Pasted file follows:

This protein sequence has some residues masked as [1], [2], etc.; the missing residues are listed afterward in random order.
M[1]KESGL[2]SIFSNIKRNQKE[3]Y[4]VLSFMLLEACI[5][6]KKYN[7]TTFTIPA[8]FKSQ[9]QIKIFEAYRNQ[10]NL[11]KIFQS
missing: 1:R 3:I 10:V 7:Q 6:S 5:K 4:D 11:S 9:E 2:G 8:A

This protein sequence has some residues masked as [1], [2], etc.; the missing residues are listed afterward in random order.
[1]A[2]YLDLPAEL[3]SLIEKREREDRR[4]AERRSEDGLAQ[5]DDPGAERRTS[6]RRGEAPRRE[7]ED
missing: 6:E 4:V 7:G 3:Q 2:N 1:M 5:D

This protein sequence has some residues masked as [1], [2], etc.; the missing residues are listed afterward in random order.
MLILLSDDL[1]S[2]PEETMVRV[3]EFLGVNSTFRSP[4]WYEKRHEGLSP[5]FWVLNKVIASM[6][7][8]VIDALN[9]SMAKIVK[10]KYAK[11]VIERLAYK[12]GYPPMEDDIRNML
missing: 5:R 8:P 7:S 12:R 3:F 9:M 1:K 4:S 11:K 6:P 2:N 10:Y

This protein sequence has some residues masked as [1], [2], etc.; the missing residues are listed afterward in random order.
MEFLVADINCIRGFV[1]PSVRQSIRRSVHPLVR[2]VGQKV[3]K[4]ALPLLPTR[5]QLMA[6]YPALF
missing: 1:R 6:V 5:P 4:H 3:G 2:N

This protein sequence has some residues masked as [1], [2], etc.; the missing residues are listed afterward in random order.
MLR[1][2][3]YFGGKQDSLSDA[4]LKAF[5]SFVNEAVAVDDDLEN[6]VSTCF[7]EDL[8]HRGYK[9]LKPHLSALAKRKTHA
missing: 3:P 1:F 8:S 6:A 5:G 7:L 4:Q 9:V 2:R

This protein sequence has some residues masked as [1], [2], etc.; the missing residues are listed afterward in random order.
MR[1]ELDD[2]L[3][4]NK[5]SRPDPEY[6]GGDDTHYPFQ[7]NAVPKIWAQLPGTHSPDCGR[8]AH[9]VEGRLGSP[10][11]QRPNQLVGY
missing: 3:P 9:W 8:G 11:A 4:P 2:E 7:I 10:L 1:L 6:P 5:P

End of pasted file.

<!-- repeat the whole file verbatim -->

This protein sequence has some residues masked as [1], [2], etc.; the missing residues are listed afterward in random order.
M[1]KESGL[2]SIFSNIKRNQKE[3]Y[4]VLSFMLLEACI[5][6]KKYN[7]TTFTIPA[8]FKSQ[9]QIKIFEAYRNQ[10]NL[11]KIFQS
missing: 1:R 3:I 10:V 7:Q 6:S 5:K 4:D 11:S 9:E 2:G 8:A

This protein sequence has some residues masked as [1], [2], etc.; the missing residues are listed afterward in random order.
[1]A[2]YLDLPAEL[3]SLIEKREREDRR[4]AERRSEDGLAQ[5]DDPGAERRTS[6]RRGEAPRRE[7]ED
missing: 6:E 4:V 7:G 3:Q 2:N 1:M 5:D

This protein sequence has some residues masked as [1], [2], etc.; the missing residues are listed afterward in random order.
MLILLSDDL[1]S[2]PEETMVRV[3]EFLGVNSTFRSP[4]WYEKRHEGLSP[5]FWVLNKVIASM[6][7][8]VIDALN[9]SMAKIVK[10]KYAK[11]VIERLAYK[12]GYPPMEDDIRNML
missing: 5:R 8:P 7:S 12:R 3:F 9:M 1:K 4:S 11:K 6:P 2:N 10:Y

This protein sequence has some residues masked as [1], [2], etc.; the missing residues are listed afterward in random order.
MEFLVADINCIRGFV[1]PSVRQSIRRSVHPLVR[2]VGQKV[3]K[4]ALPLLPTR[5]QLMA[6]YPALF
missing: 1:R 6:V 5:P 4:H 3:G 2:N

This protein sequence has some residues masked as [1], [2], etc.; the missing residues are listed afterward in random order.
MLR[1][2][3]YFGGKQDSLSDA[4]LKAF[5]SFVNEAVAVDDDLEN[6]VSTCF[7]EDL[8]HRGYK[9]LKPHLSALAKRKTHA
missing: 3:P 1:F 8:S 6:A 5:G 7:L 4:Q 9:V 2:R

This protein sequence has some residues masked as [1], [2], etc.; the missing residues are listed afterward in random order.
MR[1]ELDD[2]L[3][4]NK[5]SRPDPEY[6]GGDDTHYPFQ[7]NAVPKIWAQLPGTHSPDCGR[8]AH[9]VEGRLGSP[10][11]QRPNQLVGY
missing: 3:P 9:W 8:G 11:A 4:P 2:E 7:I 10:L 1:L 6:P 5:P